Tuesday, March 3, 2020

Einstöking Up

One of the countries of the world that I would love to visit properly is Iceland. I say "properly" because I am not convinced that stopping in Keflavik airport 4 times in the last few years en route to and from Scotland really qualifies. One thing I love about coming into land at Keflavik is just how much it reminds me of home in the Hebrides, maybe it's a north Atlantic thing?

When it comes to booze I have generally associated Iceland with Brennivín, Iceland's caraway flavoured aquavit which I absolutely adore. Until recently though I had never tried an Icelandic beer, despite there being a bar in the airport, time has never allowed so far. I started noticing beers from Einstök Ölgerð in a couple of the local bottle shops toward the end of last year, but always in a six pack rather than available as singles and being a cheap dour Highlander I was loathe to spend $12 on beer that might be crap - and no, I don't consult things like Ratebeer and Untappd when buying beer.

Anyway, between Christmas and Hogmanay my neighbour came round with some beers, including a pair of Arctic Pale Ales, which I enjoyed very, very much later that evening. I knew that at some point I would have to get a collection, especially after I also indulged in the Toasted Porter that was delightful. Our local Wegmans has also recently started stocking them, and being the bastion of sense that they are, had most of the range available as singles, so I made a six pack with a couple each of Arctic Pale Ale, White Ale, and Wee Heavy.


Starting off with the Icelandic Arctic Pale Ale, so named as the brewery is only 60 miles south of the Arctic Circle. It pours a delightful amber, bordering on recently polished copper that has faded a little but still has that sheen of polished metal. The head is white, firm, and lingers at about a quarter inch for the duration of the drinking. So far so classic pale ale, good and clear, it does my heart good to see clear beer in these murky days. The aroma is mostly a citrus thing that melds oranges, grapefruits, and mandarins, as well as a touch of pine resin ,as well as a touch of caramel and a toasty edge. From the drinking perspective we are looking at toffee, marmelade (yay, love me some marmeladey beer!), floral hops, biscuity malt character that made me think of rich teas, and just a the slightest hint of pine. Damn this is one tasty beer. Beautifully balanced, and a good looking beer as well, Arctic Pale Ale made me think of a stronger, more US hopped version of Landlord, guess what is going to be seeing the inside of my fridge quite a bit?


From pale I went to white. Witbier is one of those styles that I really do like but very rarely drink, perhaps because really good examples are few and far between, so how does Icelandic White Ale stack up? Well, it certainly looks the part, hazy gold, white head that dissipates eventually, leaving patches of foam on top of the beer. It also smells the part, dominated by lemons and a touch of the coriander that is in the recipe, there is a nice crackeriness to the the aroma that hints at what is to come. What is to come is a beer that tastes remarkably like a homemade lemon meringue pie, and a bloody delicious one at that. Seriously, this is a damned good beer let alone a damned good witbier. I would say it has a little more going on that Allagash White, so if you are a fan of that, hunt this stuff down.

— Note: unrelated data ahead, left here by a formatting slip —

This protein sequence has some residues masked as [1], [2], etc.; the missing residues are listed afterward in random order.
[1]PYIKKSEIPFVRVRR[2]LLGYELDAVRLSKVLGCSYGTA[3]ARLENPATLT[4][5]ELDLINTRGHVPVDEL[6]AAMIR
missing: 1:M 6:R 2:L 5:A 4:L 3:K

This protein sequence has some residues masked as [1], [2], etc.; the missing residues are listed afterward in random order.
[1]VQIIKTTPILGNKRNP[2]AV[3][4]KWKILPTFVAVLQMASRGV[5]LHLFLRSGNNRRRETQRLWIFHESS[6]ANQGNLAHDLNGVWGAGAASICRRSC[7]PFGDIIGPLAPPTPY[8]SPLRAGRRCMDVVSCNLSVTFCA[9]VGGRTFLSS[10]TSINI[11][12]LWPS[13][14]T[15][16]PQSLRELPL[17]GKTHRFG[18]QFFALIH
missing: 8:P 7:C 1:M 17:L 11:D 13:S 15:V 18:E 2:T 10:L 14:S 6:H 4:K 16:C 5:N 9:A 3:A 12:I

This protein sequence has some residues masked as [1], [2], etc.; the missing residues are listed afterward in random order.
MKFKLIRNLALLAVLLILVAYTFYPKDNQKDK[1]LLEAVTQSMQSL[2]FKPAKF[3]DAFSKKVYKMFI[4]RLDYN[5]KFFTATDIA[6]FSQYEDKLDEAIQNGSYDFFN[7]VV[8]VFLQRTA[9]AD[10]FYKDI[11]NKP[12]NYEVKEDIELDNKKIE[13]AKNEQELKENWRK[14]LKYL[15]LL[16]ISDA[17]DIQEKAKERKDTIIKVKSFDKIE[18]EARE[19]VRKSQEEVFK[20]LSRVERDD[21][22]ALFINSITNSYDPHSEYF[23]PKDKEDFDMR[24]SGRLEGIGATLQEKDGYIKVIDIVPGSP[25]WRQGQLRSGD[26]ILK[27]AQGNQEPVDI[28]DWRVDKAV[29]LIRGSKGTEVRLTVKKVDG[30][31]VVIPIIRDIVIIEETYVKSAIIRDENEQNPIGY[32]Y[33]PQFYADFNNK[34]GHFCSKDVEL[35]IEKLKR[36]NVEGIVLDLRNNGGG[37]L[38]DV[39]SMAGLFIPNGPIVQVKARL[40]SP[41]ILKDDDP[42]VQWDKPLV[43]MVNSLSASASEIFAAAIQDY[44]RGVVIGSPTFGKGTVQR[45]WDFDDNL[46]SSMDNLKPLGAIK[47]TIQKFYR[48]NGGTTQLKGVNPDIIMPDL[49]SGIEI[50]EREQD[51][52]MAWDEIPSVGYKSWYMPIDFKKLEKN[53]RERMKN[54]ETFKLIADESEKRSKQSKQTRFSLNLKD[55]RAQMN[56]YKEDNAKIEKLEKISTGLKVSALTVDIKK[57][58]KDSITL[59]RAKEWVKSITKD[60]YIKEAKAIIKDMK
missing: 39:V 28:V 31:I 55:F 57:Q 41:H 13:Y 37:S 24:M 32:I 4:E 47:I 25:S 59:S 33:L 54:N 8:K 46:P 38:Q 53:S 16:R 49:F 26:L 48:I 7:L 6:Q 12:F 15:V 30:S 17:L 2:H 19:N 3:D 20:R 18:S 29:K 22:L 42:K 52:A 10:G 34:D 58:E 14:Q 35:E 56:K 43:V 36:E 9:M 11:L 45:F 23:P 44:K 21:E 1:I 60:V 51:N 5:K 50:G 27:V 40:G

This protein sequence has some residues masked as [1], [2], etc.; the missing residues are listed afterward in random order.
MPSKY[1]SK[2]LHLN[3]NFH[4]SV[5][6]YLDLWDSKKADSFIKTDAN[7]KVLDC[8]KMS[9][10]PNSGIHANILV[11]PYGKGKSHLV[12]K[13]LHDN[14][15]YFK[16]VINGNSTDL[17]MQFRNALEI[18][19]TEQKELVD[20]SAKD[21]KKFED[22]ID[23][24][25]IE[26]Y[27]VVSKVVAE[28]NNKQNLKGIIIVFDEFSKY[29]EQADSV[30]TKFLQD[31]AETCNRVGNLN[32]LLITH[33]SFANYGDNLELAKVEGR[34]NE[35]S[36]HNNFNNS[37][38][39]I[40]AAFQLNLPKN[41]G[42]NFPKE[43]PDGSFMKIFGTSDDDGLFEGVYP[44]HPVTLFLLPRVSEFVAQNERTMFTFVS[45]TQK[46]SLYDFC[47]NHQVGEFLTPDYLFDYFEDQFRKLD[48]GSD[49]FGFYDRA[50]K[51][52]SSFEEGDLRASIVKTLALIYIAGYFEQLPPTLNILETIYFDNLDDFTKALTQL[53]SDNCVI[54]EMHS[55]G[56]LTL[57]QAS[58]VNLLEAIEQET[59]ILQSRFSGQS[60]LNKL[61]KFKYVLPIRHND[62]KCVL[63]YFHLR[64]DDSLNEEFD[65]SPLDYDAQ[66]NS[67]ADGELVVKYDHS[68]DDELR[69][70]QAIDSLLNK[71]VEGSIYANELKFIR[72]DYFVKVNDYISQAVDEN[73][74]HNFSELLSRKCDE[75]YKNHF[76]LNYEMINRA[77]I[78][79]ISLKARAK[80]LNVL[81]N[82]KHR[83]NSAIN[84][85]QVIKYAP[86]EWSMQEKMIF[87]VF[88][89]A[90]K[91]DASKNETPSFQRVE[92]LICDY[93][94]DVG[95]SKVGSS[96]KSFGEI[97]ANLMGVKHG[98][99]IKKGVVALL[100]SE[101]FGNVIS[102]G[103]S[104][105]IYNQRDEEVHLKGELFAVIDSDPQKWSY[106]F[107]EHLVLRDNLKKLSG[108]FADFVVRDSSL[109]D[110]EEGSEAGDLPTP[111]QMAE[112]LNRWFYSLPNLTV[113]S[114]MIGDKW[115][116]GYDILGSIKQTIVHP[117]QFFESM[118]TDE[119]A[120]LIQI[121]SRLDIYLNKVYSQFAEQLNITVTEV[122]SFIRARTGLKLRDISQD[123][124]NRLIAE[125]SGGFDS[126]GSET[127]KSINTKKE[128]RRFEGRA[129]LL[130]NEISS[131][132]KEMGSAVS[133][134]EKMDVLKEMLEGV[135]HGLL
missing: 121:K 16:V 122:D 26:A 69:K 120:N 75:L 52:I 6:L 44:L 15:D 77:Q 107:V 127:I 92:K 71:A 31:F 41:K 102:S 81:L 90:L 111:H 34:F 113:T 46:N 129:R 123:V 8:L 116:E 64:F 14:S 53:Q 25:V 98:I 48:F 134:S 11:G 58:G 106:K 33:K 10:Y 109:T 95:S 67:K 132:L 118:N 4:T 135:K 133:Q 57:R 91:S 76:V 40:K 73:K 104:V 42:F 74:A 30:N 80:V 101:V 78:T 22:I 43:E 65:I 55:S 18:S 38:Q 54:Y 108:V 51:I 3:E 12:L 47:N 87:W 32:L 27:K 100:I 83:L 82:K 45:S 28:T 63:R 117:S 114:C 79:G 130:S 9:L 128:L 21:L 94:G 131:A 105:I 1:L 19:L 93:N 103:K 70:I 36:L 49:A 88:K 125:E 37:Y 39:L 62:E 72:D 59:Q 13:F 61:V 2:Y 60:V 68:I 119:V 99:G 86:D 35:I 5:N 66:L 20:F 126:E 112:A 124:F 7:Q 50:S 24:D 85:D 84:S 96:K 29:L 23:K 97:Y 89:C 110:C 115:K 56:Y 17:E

Finishing off the evening's drinking then was the Icelandic Wee Heavy, brewed with smoked malt and angelica root, and very much leaving the pale beers behind. The Wee Heavy is a gorgeous deep chestnut brown, it's almost lascivious in its rich colour. The head is light tan and in common with the other beers lingers around for the duration of the drinking. The smoke is noticeable in the aroma department, but it doesn't utterly dominate to the exclusion of all else, there are some nice herbal notes floating around, and a touch burnt sugar. On the flavour front, the smoke is again clearly present, and the burnt sugar aroma becomes a nice black treacle character, there may also have been a hint of unsweetened cocoa, but that seemed to come and go. At 8% this is a bit of beast, but given it's superb balance, rich flavours, and smooth mouthfeel it is a cracking beer to put your feet up by the fire and just indulge - I came very close to buying some peat from Amazon to chuck on the fire to make the fantasy complete.

Three absolutely storming beers, and now I want to visit Iceland for real even more now.

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